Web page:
What Can We Learn from Kafka’s “Before the Law”?

Alt text: A photo of author Franz Kafka.

Within Franz Kafka’s The Trial — a story about a person prosecuted by obscure elites for an unclear crime — there is a short parable called “Before the Law.” In this short story, a man wishes to gain entry “to the law,” which is in a gated community. A guard, or gatekeeper, tells the man he cannot go in at the moment, and that although he could try to get in despite the gatekeeper’s refusal, there are gatekeepers inside more powerful than himself. The man spends the rest of his life there, occasionally bribing the gatekeeper, but he is never let in. At the end of his life, he asks the gatekeeper why nobody else has gone in; after all, the law is supposed to be accessible to all. The gatekeeper replies that the entrance is only for the man and nobody else. “[T]his entrance” the gatekeeper says “was assigned only to you.” He continues: “I’m now going to close it.” 

There are no shortages of interpretation. Some say Kafka is categorically absurdist and that life itself is absurd and irreducible to telos and “Before the Law” is just another instance of this. Some say it’s a parable for the “inaccessibility” of law and its elitist nature. Some say it’s a criticism of the man, whom the guard blatantly invites to go in, as he is surrendering his personal agency, giving into fear or inertia. More interesting interpretations posit that we are both “inside” and “outside” of structures of power and that our paralysis comes from overdetermining our place either inside or outside. 

In trying to determine what Kafka’s purpose was (if that”s even possible), it’s important to consider his theoretical influences. Kafka was influenced by Marxist theory, an influence more apparent in some works than others and frequently in concert with other perspectives. Although postmodern critics find him easy to invoke with respect to a general state of absurdity and collapsed or indeterminate meaning, it may be more interesting to consider his acknowledgment of both the objectivity and subjectivity of oppressive structures; in The Metamorphosis, Gregor really does have a boss. The police and eventually the vigilantes in The Trial really do have the power to detain and kill people. People really do walk over “The Bridge” and it hangs between two actual solid foundations. All the characters are aware of this structural reality, and their own; they just can’t seem to traverse any of it sensibly, predictably, or fairly.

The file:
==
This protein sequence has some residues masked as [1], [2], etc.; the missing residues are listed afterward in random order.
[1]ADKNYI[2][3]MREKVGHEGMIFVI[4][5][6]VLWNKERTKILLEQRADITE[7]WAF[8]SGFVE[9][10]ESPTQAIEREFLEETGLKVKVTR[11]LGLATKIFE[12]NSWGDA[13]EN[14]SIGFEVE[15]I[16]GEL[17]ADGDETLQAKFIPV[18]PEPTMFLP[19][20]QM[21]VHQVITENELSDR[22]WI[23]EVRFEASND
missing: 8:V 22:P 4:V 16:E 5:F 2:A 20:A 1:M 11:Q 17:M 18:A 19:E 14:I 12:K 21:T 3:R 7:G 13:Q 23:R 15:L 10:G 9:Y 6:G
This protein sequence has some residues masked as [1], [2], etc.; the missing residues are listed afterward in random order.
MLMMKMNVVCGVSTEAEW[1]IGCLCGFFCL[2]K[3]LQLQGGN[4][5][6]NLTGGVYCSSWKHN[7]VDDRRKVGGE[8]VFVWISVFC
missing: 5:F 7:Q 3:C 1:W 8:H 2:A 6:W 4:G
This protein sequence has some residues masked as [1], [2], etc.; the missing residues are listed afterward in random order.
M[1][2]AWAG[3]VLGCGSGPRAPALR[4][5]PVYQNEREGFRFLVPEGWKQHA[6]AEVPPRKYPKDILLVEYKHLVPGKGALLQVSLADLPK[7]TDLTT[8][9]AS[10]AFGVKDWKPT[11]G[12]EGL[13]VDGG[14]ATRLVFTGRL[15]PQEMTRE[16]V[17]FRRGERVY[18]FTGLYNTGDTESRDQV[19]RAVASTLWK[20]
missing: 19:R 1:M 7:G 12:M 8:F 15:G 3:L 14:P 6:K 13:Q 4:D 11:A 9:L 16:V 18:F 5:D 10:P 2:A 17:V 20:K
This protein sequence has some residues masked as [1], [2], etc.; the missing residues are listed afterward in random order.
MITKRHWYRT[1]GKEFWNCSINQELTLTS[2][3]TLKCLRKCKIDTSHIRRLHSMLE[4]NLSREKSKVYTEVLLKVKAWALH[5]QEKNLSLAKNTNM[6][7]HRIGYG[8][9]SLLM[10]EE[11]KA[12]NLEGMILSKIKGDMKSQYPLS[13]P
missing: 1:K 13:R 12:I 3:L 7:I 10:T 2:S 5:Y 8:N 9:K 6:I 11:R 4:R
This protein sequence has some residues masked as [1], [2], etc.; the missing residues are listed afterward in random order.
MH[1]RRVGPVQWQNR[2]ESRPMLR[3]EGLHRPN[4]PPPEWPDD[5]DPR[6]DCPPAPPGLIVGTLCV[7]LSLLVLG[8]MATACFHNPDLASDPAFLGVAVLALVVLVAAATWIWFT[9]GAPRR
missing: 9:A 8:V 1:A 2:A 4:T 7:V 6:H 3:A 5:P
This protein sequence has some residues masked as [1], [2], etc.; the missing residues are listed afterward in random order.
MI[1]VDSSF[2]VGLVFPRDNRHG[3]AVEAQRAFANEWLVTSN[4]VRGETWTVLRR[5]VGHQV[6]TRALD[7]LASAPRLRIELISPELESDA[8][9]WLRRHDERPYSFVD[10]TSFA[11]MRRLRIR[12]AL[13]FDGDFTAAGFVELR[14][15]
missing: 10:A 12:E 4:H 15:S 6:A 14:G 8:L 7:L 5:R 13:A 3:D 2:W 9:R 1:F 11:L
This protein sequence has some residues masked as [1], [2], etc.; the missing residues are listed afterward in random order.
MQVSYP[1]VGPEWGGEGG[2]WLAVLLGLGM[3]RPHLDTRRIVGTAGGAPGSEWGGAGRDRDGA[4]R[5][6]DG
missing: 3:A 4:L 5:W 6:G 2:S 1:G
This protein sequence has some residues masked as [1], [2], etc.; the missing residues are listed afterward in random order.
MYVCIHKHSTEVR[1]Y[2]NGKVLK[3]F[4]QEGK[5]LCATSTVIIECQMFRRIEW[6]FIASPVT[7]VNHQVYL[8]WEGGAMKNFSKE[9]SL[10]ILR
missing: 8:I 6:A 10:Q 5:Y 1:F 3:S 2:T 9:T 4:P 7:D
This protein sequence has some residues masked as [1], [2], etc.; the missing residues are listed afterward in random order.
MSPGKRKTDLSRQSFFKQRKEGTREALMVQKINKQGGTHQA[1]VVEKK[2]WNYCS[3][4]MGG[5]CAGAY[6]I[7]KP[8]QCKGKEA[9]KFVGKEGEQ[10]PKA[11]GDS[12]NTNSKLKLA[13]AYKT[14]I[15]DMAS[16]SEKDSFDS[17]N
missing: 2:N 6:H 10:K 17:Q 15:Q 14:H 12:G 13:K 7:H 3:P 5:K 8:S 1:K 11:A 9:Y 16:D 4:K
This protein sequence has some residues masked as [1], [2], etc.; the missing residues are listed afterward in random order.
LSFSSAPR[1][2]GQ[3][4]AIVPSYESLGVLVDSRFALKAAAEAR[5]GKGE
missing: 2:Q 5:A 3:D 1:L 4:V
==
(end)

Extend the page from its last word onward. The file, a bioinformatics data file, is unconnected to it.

There are clear similarities between oppression under the law and exploitation under capitalism. In fact, the law — in addition to being an ideological cover for class oppression — can itself be recognised as a platform for the material disciplining of the dispossessed classes. Capitalism, too, is characterized by the law’s mythical traits presented in the parable: (a) idealized as accessible to all; (b) concrete inaccessibility (or inaccessible material hierarchies); and (c) individuation of attempts at empowerment. 

The law is idealized as accessible to all, and this drives the man’s desire and stubborn determination. But the law is ultimately inaccessible to the man materially, and the threat (which may not be real) is of successively more powerful guards.The entrance, that particular one, was “reserved” for the man alone, and then it is shut. In many ways, this same scenario plays out under capitalism, and during attempts at empowerment within it. 

Criticism of law under material hierarchy is, importantly, not a dismissal of the possibility of community justice. The idea of a better world may have been incidental to Kafka (or perhaps the contemplation of betterment distracts from the reader’s necessarily subjective confusion and exasperation, vital elements for authentically experiencing Kafka’s universe). But postmodernism’s paradoxically categorial dismissal of any kind of ordered deliberation is too broad a brush with which to paint Kafka’s parables of real material oppression. Instead, we should consider likening the absurdities of the Kafkaesque legal system, penal colony, worker-boss relationship, or other structures and relations to fascist use of nonsensical and self-contradictory “humor” in their clownish public discourse, always attempting to cover up their real brutalities with the mind-clouding confusion of absurd denials or epistemic problematizations. 

Structures can be very real, extremely violent, unquestionably oppressive, and also manifest themselves as absurd and confusing to the core. “Before the Law” isn’t even the most absurdist of Kafka’s parables, and its metaphorical standing-in for the liberal myth of equality under the law is, by his standards, a pretty easy call. 

This post was sponsored by my client, Accurate Append, which provides effective and efficient services to assist organizations, campaigns and businesses in reaching their supporters and customers.

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